We share concerns with Tessa Richards regarding the potential loss of shared decision-making in health systems. COVID-19 has profoundly influenced the delivery of primary care. Many GPs have fallen back on doctor-centred primary care during the initial surge of the pandemic. The step change in e-consults  and a huge swing towards telephone triage offer tempting efficiencies to manage workload in primary care, but we risk losing the patient focus that we all believe in.
Martin Marshall (RCGP chair) feels that we should seize the post-COVID opportunity to offer patients choices and to improve shared decision-making (SDM) . We offer some experience, including from two practices rated “outstanding” by CQC, of how shared decision-making can be achieved, even in the context of the new normal of general practice. We offer a way to do this in a sustainable way that does not impact negatively on clinician time.
Questions about how to make shared decision-making “normal” in routine practice persist. These questions are particularly about the lack of time in consultations and about how to better prepare patients to share decisions. We offer innovative and achievable solutions to these questions. The nub of this is to take the information and option-sharing stages outside of the clinical encounter.
Despite extensive research and other efforts [3-9] we have not been achieving enough shared decision-making in routine practice . Shared decision-making produces better informed patients, improved clinical outcomes and potentially more equitable use of healthcare resources . Meaningful shared decision-making also enhances the patient experience and could drive improvements in effectiveness and safety . In 2004, the UK general practitioner contract placed clinical responsibility firmly into the court of primary care providers. This view is now shifting . We are being challenged to rethink the doctor-patient relationship and deliver more patient-centred care. This is still the case, even in the COVID / post-COVID context, but we need to think even more urgently and carefully about what this would look like. Patients should be given more responsibility [14,15]. So, what are the barriers preventing this change ? Lack of time is usually cited  without supporting evidence. And how do we enable patients to take more responsibility for their healthcare decisions?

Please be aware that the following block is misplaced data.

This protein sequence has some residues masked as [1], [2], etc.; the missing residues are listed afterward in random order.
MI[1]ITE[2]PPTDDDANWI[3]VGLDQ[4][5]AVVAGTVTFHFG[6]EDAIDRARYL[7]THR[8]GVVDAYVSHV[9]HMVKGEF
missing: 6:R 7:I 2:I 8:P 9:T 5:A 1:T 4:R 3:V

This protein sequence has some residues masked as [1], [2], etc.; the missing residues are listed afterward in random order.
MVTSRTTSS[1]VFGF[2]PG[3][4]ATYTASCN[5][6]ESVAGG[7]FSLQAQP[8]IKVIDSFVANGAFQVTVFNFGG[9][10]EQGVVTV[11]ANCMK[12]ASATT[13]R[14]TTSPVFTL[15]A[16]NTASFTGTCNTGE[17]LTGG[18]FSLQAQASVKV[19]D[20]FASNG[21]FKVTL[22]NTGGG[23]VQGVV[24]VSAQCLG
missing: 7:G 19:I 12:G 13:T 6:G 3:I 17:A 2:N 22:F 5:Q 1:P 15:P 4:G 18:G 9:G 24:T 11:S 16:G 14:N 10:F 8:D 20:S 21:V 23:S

Rethinking Medicine  (England), Realistic Medicine  (Scotland) and Prudent Healthcare  (Wales) seek to get best value from our finite healthcare resources. The international Choosing Wisely campaign  focused on avoiding unnecessary medical tests, treatments and procedures. It now advocates for “better conversations” between patients and clinicians through shared decision-making. This seeks for patients to make decisions that are “consistent with their values” – decisions that match “what is important to them”. Patients are encouraged to ask: What are my priorities? What are the benefits? What are the risks? What are the alternatives? What happens if I do nothing?
So what does this look like in practice? Researchers have developed a readily accessible model for clinicians, incorporating four phases: preparation, choices, options and planning . The model is based on work pioneered in the United Kingdom by the MAGIC programme .
Patients will naturally be reluctant to return to the old normal of travelling/parking to attend non-urgent appointments and waiting in crowded spaces. We suggest changing where the options are shared. We believe that management options can be effectively shared away from the clinician’s consulting room. An example is Realgeneralpractice.org – an open source platform that facilitates sharing of options with patients and with clinicians. It facilitates decisions that work for patients. It provides people with accessible evidence-based information about management options, to enable them to be more fully engaged in their own decisions. People consider “what is most important to them” before making the decision with their clinicians [24,25,26]. Half of the materials are audio, thus accessible to both patients and clinicians [26,27].
Using trusted online resources, shared decision-making can happen in three practical and time-efficient stages: